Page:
Let’s Play Barista Magazine’s Humpday Giveaway! #44 (January 8, 2014 Edition)

Welcome back everybody! And welcome to the first Humpday Giveaway of 2014! Our Humpday Hiatus is over (along with Christmas and New Year’s Day), and we’re back to our weekly trivia contest for fun and prizes!

We have a great prize this week from the awesome folks at Boston Stoker! It’s a Boston Stoker sample kit. The Ohio-based specialty coffee company put this kit together (and shared one with us!) to highlight some of the great coffees they have available.

The Boston Stoker Sample Kit features 5 different coffees to try.
The Boston Stoker Sample Kit features 5 different coffees to try.

Here’s how the team at Boston Stoker describes the kit and the coffees:

œI’ve spent eight years traveling the globe, cultivating relationships with farmers and cooperative so Boston Stoker can provide the best direct trade, single origin bean to bring back and hand roast in Dayton, Ohio. For us, it’s all about finding the best beans and supporting the farmers who grow it. Because better care for the farmers means better conditions for the crops means better coffee for you. œ

Henry Dean

The sample kit is a great way to taste a variety of coffees, and you can win it today!
The sample kit is a great way to taste a variety of coffees, and you can win it today!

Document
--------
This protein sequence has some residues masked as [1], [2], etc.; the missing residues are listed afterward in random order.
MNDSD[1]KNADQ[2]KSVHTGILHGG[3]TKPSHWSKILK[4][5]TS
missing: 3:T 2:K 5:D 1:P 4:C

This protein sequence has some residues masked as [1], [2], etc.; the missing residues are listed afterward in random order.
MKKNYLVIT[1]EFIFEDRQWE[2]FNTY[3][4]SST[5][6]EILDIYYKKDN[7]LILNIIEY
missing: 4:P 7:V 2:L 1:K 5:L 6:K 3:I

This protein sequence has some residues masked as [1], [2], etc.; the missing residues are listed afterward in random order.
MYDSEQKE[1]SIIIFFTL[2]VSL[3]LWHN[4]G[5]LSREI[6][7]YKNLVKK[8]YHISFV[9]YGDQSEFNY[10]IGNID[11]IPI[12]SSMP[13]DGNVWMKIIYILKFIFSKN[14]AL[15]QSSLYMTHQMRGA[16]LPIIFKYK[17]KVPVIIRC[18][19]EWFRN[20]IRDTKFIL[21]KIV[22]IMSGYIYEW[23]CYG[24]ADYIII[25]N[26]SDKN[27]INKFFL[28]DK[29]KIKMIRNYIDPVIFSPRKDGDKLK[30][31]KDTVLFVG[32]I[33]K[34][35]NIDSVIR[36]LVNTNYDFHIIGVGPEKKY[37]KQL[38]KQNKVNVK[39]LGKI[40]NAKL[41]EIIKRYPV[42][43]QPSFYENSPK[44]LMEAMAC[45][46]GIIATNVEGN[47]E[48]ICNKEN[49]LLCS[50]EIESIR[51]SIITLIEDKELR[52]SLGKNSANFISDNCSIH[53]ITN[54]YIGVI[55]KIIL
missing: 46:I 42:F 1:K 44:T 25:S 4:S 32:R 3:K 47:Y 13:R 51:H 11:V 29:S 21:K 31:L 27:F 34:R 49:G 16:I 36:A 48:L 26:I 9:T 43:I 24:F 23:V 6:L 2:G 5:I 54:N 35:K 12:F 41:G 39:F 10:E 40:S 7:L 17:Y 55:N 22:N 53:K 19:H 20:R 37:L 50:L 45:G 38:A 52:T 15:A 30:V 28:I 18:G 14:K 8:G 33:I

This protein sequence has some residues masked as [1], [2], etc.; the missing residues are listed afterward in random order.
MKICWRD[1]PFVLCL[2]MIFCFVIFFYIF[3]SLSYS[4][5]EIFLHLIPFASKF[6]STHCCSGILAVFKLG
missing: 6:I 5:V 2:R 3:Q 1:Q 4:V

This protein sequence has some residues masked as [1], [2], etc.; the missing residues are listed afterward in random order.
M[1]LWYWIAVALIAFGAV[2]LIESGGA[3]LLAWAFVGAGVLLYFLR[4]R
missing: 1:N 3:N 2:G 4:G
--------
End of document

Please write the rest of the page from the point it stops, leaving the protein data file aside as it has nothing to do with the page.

The coffee included in the pack is:

·                  16oz of Custom House –  This is a  full-bodied blend in the European tradition. A staple Boston Stoker offering since 1973.

·                  8oz of La Minita “ We chose to feature this coffee due to our long standing relationship with La Minita and our continued commitment to a better cup of quality.

·                  8oz of La Meseta “ This is a coffee Henry developed and sourced directly over the years and he has finally gotten it into the states. It is a part of our current path of sourcing directly with the farmers to get more money to the source and a better cup of coffee to our customers.

·                  8 oz each of Ethiopia Konga Yirgacheffe /Ethiopia Kochere Yirgacheffe- We included these two African coffees to show how diverse coffees from the same region and processing station but processed differently can taste to help educate the public on the wonderful diversities of coffee. We understand not everyone has the pallet of a seasoned barista but even the untrained pallet can pick out the differences of these two.